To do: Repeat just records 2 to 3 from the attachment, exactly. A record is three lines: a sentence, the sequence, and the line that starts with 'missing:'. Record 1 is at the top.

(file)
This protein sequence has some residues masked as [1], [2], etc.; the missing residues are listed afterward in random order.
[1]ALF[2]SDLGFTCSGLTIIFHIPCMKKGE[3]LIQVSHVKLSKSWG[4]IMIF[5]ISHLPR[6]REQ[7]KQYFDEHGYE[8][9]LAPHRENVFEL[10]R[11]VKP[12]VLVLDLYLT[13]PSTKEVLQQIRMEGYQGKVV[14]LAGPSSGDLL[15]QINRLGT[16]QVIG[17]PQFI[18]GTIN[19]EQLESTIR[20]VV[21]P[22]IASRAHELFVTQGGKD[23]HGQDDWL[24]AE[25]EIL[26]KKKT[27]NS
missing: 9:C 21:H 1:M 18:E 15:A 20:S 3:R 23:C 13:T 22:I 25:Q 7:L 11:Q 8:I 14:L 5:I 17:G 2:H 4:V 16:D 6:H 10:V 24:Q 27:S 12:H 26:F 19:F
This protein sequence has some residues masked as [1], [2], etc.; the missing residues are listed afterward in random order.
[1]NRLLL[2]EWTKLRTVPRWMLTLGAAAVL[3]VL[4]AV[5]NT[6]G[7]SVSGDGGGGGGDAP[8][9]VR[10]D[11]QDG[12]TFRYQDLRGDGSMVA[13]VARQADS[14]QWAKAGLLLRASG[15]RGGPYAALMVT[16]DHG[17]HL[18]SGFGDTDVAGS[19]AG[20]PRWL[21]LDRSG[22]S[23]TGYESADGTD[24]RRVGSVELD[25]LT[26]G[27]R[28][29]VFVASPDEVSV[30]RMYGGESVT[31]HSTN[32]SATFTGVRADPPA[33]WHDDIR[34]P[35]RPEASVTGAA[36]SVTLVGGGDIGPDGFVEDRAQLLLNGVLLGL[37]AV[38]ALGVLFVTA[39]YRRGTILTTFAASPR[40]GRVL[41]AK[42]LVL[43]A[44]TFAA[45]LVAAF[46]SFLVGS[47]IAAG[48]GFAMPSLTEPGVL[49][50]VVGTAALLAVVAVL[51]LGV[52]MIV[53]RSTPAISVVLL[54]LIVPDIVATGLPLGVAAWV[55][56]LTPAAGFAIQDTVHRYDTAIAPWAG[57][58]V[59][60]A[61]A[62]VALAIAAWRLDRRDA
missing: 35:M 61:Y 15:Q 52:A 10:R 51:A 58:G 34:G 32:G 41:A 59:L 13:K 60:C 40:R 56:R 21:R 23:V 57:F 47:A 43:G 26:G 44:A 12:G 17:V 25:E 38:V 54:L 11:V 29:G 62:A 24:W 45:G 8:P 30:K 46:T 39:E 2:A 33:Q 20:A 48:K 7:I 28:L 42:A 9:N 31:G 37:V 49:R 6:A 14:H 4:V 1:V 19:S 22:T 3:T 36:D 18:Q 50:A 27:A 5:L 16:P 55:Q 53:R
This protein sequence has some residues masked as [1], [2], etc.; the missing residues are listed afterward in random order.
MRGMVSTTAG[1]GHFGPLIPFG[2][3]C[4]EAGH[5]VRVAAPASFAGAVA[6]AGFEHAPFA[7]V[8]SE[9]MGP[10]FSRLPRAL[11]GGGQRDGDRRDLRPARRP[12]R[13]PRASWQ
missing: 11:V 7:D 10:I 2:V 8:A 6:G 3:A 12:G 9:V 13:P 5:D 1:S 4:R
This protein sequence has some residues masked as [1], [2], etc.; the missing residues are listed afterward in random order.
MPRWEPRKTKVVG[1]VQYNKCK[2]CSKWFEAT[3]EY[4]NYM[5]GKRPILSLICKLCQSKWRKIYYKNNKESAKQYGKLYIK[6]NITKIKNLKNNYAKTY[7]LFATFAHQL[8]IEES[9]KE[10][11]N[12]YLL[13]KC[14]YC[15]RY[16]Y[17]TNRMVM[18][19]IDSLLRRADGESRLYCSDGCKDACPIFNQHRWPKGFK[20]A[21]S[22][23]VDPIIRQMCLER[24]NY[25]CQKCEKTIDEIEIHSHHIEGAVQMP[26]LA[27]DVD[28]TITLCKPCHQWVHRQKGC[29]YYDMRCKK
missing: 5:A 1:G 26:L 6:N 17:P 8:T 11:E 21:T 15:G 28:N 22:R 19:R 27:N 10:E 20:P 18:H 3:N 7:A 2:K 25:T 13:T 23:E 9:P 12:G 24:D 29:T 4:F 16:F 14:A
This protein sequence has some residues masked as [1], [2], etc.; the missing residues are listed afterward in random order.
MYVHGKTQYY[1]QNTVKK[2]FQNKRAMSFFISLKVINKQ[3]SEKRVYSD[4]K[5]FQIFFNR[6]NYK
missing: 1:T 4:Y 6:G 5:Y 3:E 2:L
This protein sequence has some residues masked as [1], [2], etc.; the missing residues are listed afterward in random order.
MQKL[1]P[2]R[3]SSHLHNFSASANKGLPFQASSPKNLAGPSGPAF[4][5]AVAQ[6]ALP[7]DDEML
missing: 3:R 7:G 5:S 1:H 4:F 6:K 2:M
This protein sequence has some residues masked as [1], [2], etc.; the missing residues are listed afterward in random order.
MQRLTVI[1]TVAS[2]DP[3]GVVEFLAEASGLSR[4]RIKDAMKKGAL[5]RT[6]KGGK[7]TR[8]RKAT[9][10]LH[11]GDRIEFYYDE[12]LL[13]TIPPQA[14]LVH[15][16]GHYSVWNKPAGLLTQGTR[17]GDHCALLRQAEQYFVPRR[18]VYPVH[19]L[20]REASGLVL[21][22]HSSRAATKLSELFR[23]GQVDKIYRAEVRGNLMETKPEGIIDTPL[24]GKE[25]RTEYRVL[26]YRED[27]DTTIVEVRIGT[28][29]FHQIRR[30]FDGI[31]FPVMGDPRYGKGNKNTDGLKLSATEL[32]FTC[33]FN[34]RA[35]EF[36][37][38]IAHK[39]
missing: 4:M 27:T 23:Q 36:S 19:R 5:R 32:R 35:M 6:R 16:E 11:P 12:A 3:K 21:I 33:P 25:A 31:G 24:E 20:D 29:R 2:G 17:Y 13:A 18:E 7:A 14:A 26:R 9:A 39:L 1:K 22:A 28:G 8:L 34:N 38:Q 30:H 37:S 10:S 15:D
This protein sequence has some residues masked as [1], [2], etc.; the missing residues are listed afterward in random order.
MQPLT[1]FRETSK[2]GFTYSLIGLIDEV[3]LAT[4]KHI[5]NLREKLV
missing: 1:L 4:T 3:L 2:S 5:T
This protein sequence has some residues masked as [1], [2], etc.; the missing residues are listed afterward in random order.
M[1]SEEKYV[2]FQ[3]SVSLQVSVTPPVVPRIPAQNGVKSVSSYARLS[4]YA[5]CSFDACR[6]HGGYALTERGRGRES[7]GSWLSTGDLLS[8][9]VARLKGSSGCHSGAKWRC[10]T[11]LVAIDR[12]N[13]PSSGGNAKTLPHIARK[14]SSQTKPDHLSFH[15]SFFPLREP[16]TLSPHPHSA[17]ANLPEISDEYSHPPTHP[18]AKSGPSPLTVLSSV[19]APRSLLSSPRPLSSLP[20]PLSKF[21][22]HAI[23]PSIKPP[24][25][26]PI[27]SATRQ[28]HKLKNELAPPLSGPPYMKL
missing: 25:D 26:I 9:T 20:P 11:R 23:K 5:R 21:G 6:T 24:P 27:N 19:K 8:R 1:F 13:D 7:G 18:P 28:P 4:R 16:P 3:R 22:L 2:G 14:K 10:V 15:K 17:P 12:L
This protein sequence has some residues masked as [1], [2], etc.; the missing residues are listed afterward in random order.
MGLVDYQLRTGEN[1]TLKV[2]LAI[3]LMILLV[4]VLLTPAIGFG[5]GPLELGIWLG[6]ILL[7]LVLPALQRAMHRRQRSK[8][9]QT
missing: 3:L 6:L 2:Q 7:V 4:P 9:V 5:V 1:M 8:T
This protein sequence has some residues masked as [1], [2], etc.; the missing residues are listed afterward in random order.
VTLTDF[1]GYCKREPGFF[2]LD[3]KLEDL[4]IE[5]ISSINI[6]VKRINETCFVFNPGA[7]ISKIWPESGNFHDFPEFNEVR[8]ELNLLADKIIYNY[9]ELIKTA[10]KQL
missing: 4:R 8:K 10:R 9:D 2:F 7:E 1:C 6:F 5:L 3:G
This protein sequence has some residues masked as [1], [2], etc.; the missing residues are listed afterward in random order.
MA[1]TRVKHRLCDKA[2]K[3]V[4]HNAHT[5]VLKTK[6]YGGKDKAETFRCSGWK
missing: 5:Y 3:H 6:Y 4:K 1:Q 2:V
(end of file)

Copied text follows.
This protein sequence has some residues masked as [1], [2], etc.; the missing residues are listed afterward in random order.
[1]NRLLL[2]EWTKLRTVPRWMLTLGAAAVL[3]VL[4]AV[5]NT[6]G[7]SVSGDGGGGGGDAP[8][9]VR[10]D[11]QDG[12]TFRYQDLRGDGSMVA[13]VARQADS[14]QWAKAGLLLRASG[15]RGGPYAALMVT[16]DHG[17]HL[18]SGFGDTDVAGS[19]AG[20]PRWL[21]LDRSG[22]S[23]TGYESADGTD[24]RRVGSVELD[25]LT[26]G[27]R[28][29]VFVASPDEVSV[30]RMYGGESVT[31]HSTN[32]SATFTGVRADPPA[33]WHDDIR[34]P[35]RPEASVTGAA[36]SVTLVGGGDIGPDGFVEDRAQLLLNGVLLGL[37]AV[38]ALGVLFVTA[39]YRRGTILTTFAASPR[40]GRVL[41]AK[42]LVL[43]A[44]TFAA[45]LVAAF[46]SFLVGS[47]IAAG[48]GFAMPSLTEPGVL[49][50]VVGTAALLAVVAVL[51]LGV[52]MIV[53]RSTPAISVVLL[54]LIVPDIVATGLPLGVAAWV[55][56]LTPAAGFAIQDTVHRYDTAIAPWAG[57][58]V[59][60]A[61]A[62]VALAIAAWRLDRRDA
missing: 35:M 61:Y 15:Q 52:A 10:R 51:A 58:G 34:G 32:G 41:A 59:L 13:K 60:C 40:R 56:R 21:R 23:V 57:F 47:A 43:G 26:G 44:A 12:G 17:V 25:E 38:V 54:L 11:V 29:G 62:A 24:W 45:G 8:P 30:K 46:T 39:E 2:A 33:Q 20:A 48:K 7:I 28:L 42:A 9:N 31:G 37:V 49:R 6:A 14:H 4:V 1:V 19:S 22:T 3:T 36:D 18:Q 50:A 27:A 5:L 16:P 55:Q 53:R
This protein sequence has some residues masked as [1], [2], etc.; the missing residues are listed afterward in random order.
MRGMVSTTAG[1]GHFGPLIPFG[2][3]C[4]EAGH[5]VRVAAPASFAGAVA[6]AGFEHAPFA[7]V[8]SE[9]MGP[10]FSRLPRAL[11]GGGQRDGDRRDLRPARRP[12]R[13]PRASWQ
missing: 11:V 7:D 10:I 2:V 8:A 6:G 3:A 12:G 9:V 13:P 5:D 1:S 4:R